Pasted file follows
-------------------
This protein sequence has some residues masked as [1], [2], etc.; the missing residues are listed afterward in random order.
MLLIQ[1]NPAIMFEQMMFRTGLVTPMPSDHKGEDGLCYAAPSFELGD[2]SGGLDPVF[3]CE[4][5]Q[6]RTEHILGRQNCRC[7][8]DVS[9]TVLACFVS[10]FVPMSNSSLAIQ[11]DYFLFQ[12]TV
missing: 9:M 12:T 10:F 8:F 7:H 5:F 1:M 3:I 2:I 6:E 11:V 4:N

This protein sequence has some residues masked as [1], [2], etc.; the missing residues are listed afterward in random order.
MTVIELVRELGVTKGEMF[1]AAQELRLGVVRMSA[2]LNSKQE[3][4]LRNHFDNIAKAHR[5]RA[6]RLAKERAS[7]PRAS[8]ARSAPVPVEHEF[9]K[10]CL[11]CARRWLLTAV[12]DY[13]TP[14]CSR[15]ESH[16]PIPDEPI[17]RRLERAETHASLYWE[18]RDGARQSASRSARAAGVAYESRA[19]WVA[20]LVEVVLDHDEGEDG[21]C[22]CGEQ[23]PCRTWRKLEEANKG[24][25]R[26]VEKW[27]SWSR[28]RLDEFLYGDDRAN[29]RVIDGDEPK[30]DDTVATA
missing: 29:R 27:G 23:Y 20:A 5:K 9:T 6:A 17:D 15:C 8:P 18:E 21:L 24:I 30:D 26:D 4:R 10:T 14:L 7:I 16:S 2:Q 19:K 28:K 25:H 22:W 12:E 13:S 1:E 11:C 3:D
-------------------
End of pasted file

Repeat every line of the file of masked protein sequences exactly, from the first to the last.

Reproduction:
This protein sequence has some residues masked as [1], [2], etc.; the missing residues are listed afterward in random order.
MLLIQ[1]NPAIMFEQMMFRTGLVTPMPSDHKGEDGLCYAAPSFELGD[2]SGGLDPVF[3]CE[4][5]Q[6]RTEHILGRQNCRC[7][8]DVS[9]TVLACFVS[10]FVPMSNSSLAIQ[11]DYFLFQ[12]TV
missing: 9:M 12:T 10:F 8:F 7:H 5:F 1:M 3:I 2:I 6:E 11:V 4:N

This protein sequence has some residues masked as [1], [2], etc.; the missing residues are listed afterward in random order.
MTVIELVRELGVTKGEMF[1]AAQELRLGVVRMSA[2]LNSKQE[3][4]LRNHFDNIAKAHR[5]RA[6]RLAKERAS[7]PRAS[8]ARSAPVPVEHEF[9]K[10]CL[11]CARRWLLTAV[12]DY[13]TP[14]CSR[15]ESH[16]PIPDEPI[17]RRLERAETHASLYWE[18]RDGARQSASRSARAAGVAYESRA[19]WVA[20]LVEVVLDHDEGEDG[21]C[22]CGEQ[23]PCRTWRKLEEANKG[24][25]R[26]VEKW[27]SWSR[28]RLDEFLYGDDRAN[29]RVIDGDEPK[30]DDTVATA
missing: 29:R 27:G 23:Y 20:A 5:K 9:T 6:A 17:D 15:C 8:P 18:E 21:L 24:I 30:D 26:D 4:R 10:T 14:L 7:I 16:S 2:Q 19:K 28:K 25:H 22:W 12:E 13:S 1:E 11:C 3:D